The connection between west Louisville and New Albany is going to get a $90 million makeover as part of a project called the Sherman Minton Renewal, and the public has two chances this week to provide input.
Area residents can get a sneak preview in a pair of public meetings, beginning Tuesday evening at the Chestnut Street Family YMCA, 930 W. Chestnut St., from 5:30-7 p.m., according to an announcement.
Attendees will be able to learn about options for traffic management during construction, talk one-on-one with members of the project team and offer their comments.
A second public meeting will be held on Thursday, July 25, at The Calumet Club, 1614 E. Spring St. in New Albany, also from 5:30-7:30 p.m.
Currently used by an average of 90,000 drivers each day, transportation officials said the bridge will soon be getting an upgrade in the form of replaced or refurbished bridge decks, steel cables and other steel elements, new lighting and drainage repairs, in addition to a full paint job.
The construction upgrades are estimated to cost $65 million, with the painting adding another $25 million. The Sherman Minton Renewal was announced last fall.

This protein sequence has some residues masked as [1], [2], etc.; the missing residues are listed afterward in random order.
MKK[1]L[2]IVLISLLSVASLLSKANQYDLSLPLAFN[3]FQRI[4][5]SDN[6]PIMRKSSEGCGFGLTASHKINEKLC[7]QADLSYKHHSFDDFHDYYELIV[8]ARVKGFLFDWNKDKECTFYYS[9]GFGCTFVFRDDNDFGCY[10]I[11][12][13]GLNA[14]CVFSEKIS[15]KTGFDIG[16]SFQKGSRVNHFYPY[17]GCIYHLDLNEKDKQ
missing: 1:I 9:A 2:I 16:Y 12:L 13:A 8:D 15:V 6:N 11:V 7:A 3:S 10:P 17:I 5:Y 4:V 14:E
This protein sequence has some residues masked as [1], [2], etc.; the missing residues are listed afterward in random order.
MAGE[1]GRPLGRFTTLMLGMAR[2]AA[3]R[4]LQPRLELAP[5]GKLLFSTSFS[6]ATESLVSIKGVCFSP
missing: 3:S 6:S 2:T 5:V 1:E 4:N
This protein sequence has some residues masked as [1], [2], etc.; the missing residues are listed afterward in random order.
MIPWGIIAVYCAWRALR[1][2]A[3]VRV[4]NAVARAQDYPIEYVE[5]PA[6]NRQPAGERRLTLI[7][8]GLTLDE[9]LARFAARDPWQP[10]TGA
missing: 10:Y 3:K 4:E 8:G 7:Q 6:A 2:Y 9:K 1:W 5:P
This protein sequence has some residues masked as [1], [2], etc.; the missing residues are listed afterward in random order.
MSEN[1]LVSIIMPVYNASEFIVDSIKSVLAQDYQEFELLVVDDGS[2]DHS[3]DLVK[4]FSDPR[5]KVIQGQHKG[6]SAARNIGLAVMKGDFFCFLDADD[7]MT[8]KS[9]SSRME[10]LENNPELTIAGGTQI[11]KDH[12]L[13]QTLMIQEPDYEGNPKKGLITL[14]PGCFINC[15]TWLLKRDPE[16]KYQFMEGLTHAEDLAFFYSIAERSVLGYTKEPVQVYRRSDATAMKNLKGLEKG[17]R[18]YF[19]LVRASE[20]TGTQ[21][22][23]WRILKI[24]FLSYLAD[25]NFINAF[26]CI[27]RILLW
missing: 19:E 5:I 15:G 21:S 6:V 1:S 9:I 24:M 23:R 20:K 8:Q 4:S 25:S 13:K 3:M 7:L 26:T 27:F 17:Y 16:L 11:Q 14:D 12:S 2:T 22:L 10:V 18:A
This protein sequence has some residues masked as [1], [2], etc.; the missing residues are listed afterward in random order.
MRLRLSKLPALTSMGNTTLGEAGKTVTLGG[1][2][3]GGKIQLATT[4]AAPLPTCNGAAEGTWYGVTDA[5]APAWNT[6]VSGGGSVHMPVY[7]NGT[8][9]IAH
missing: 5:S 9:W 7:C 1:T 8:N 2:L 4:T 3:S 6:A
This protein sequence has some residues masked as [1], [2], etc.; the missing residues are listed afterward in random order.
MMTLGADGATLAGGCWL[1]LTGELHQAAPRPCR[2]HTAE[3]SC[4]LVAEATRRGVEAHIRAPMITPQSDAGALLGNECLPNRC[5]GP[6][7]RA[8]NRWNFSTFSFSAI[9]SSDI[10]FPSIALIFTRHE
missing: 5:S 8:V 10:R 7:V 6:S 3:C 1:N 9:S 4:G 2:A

Construction would ideally begin in early 2021, officials said, with many phases still remaining, from getting public input, which is the current phase, to gaining federal approval and selecting a contractor to do the work. The project would take an estimated three years to complete, according to transportation officials.
The goal is to extend the life of the bridge by another 30 years, they said.
Some work already has been done to the shoulders on the bridge, which began in late May and continued through June. When construction begins, delays will be likely, although final decisions on how the construction will be handled won’t be made until after the public review process is complete.
The project will be funded through federal and state – both Kentucky and Indiana – highway funds. There are no plans to convert the Sherman Minton to a toll bridge.
According to a requirement by the National Environmental Policy Act, the Indiana Department of Transportation has initiated an environmental study for the project. The study will involve a full analysis of the social, economic and environmental impacts along with ways to avoid, minimize or mitigate those impacts.
The bridge is well over half a century old, having opened in 1962 after a three-year construction process. It remains one of only a handful of two-level bridges designed with twin arches, along with the Brent Spence Bridge in Cincinnati and the George Washington Bridge in Manhattan.